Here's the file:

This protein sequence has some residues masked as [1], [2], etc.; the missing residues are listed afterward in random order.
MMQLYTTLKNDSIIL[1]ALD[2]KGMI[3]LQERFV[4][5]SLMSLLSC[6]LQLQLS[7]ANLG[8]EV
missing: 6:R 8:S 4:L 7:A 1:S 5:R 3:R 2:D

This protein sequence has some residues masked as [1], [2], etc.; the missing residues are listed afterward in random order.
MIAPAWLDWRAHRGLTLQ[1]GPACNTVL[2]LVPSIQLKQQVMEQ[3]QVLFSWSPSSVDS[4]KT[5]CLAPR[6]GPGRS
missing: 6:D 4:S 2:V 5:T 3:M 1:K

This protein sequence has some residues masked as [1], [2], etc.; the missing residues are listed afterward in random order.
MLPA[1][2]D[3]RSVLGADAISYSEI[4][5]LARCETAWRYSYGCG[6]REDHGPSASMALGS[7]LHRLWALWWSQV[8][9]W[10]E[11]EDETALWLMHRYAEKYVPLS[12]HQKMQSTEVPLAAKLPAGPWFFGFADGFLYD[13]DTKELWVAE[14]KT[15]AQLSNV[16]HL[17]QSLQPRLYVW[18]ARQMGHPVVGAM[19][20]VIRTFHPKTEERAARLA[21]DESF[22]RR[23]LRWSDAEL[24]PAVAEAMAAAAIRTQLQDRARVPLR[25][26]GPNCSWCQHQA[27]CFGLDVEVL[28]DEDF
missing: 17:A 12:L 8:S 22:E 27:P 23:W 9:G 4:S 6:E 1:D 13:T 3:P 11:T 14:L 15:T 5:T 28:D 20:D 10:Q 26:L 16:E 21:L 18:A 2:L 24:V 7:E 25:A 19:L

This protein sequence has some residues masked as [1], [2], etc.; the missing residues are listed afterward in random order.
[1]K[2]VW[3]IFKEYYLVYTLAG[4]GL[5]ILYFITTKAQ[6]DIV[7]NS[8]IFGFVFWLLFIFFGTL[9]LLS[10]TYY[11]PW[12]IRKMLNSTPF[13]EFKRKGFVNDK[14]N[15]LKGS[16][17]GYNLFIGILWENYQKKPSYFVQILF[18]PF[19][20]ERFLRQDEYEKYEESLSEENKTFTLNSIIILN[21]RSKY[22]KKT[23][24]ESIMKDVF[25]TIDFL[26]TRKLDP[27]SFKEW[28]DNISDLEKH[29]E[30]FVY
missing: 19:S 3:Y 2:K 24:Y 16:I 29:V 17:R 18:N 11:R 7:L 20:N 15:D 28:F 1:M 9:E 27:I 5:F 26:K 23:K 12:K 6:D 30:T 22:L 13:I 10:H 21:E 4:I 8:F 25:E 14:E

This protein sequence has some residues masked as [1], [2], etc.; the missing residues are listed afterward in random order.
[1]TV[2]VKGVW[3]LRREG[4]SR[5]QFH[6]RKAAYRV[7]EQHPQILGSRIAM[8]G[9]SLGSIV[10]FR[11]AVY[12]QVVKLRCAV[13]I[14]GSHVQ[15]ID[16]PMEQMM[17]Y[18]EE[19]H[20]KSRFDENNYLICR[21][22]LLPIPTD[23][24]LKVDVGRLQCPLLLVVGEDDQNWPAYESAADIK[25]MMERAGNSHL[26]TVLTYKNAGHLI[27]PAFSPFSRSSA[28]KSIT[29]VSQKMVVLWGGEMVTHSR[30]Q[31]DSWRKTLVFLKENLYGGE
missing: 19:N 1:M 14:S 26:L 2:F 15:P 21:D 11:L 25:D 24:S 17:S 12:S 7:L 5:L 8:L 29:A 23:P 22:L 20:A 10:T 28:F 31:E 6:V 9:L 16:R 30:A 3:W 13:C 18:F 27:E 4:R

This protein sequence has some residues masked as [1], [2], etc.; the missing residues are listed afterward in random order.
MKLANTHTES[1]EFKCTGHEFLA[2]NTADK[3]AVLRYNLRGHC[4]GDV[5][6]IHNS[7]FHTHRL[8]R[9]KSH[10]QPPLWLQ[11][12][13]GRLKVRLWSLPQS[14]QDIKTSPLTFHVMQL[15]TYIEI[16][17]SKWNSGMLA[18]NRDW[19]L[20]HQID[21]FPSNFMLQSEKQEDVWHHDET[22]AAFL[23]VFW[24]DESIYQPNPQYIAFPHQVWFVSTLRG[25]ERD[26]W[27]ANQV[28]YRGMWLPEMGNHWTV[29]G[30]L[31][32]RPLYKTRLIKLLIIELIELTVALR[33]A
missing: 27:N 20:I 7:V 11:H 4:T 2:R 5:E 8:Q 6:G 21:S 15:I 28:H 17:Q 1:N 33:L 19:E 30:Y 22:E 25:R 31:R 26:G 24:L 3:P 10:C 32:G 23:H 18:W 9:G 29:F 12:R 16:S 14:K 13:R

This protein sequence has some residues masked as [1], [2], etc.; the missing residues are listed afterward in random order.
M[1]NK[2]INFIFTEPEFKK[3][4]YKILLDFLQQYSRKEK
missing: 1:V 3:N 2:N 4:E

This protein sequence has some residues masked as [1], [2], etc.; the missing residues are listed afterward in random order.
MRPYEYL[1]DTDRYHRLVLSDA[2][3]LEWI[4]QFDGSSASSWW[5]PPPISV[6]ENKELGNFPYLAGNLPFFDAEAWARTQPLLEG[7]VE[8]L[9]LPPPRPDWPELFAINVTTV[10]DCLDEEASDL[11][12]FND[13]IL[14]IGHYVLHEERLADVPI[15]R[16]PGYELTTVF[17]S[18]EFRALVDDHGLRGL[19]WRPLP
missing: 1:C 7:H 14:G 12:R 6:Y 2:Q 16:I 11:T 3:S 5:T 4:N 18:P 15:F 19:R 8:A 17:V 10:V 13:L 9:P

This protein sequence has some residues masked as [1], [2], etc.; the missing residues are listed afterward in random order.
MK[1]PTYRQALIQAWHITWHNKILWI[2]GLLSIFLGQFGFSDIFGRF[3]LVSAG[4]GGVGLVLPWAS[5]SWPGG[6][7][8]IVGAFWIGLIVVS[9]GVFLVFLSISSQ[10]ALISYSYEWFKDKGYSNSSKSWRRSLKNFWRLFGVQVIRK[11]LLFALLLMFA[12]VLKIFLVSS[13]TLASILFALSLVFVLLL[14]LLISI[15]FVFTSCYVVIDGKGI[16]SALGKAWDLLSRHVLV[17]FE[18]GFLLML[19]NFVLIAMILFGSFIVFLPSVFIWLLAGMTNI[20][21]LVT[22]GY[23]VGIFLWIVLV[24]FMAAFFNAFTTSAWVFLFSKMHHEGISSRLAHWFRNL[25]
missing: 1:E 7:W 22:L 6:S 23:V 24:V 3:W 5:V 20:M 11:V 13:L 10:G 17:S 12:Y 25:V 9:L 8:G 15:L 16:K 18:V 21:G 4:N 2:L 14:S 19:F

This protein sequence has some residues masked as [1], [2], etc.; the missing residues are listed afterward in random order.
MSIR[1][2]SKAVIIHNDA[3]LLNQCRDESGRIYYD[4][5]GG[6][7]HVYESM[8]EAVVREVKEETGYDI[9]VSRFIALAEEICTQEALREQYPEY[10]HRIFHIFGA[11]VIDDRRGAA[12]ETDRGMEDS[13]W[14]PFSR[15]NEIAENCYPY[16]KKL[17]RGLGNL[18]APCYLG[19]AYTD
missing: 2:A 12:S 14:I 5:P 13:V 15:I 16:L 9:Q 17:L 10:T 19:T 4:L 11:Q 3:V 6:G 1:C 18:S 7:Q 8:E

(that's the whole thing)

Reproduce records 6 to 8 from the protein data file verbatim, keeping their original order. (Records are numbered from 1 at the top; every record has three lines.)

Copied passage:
This protein sequence has some residues masked as [1], [2], etc.; the missing residues are listed afterward in random order.
MKLANTHTES[1]EFKCTGHEFLA[2]NTADK[3]AVLRYNLRGHC[4]GDV[5][6]IHNS[7]FHTHRL[8]R[9]KSH[10]QPPLWLQ[11][12][13]GRLKVRLWSLPQS[14]QDIKTSPLTFHVMQL[15]TYIEI[16][17]SKWNSGMLA[18]NRDW[19]L[20]HQID[21]FPSNFMLQSEKQEDVWHHDET[22]AAFL[23]VFW[24]DESIYQPNPQYIAFPHQVWFVSTLRG[25]ERD[26]W[27]ANQV[28]YRGMWLPEMGNHWTV[29]G[30]L[31][32]RPLYKTRLIKLLIIELIELTVALR[33]A
missing: 27:N 20:I 7:V 11:H 4:T 2:R 5:E 8:Q 6:G 21:S 15:I 28:H 17:Q 1:N 33:L 19:E 30:Y 22:E 25:R 31:R 26:G 24:L 3:P 10:C 32:G 23:H 18:W 9:G 29:F 12:R 16:S 14:K 13:R

This protein sequence has some residues masked as [1], [2], etc.; the missing residues are listed afterward in random order.
M[1]NK[2]INFIFTEPEFKK[3][4]YKILLDFLQQYSRKEK
missing: 1:V 3:N 2:N 4:E

This protein sequence has some residues masked as [1], [2], etc.; the missing residues are listed afterward in random order.
MRPYEYL[1]DTDRYHRLVLSDA[2][3]LEWI[4]QFDGSSASSWW[5]PPPISV[6]ENKELGNFPYLAGNLPFFDAEAWARTQPLLEG[7]VE[8]L[9]LPPPRPDWPELFAINVTTV[10]DCLDEEASDL[11][12]FND[13]IL[14]IGHYVLHEERLADVPI[15]R[16]PGYELTTVF[17]S[18]EFRALVDDHGLRGL[19]WRPLP
missing: 1:C 7:H 14:G 12:R 6:Y 2:Q 16:I 11:T 3:S 5:T 4:N 18:P 15:F 19:R 8:A 17:V 10:V 13:L 9:P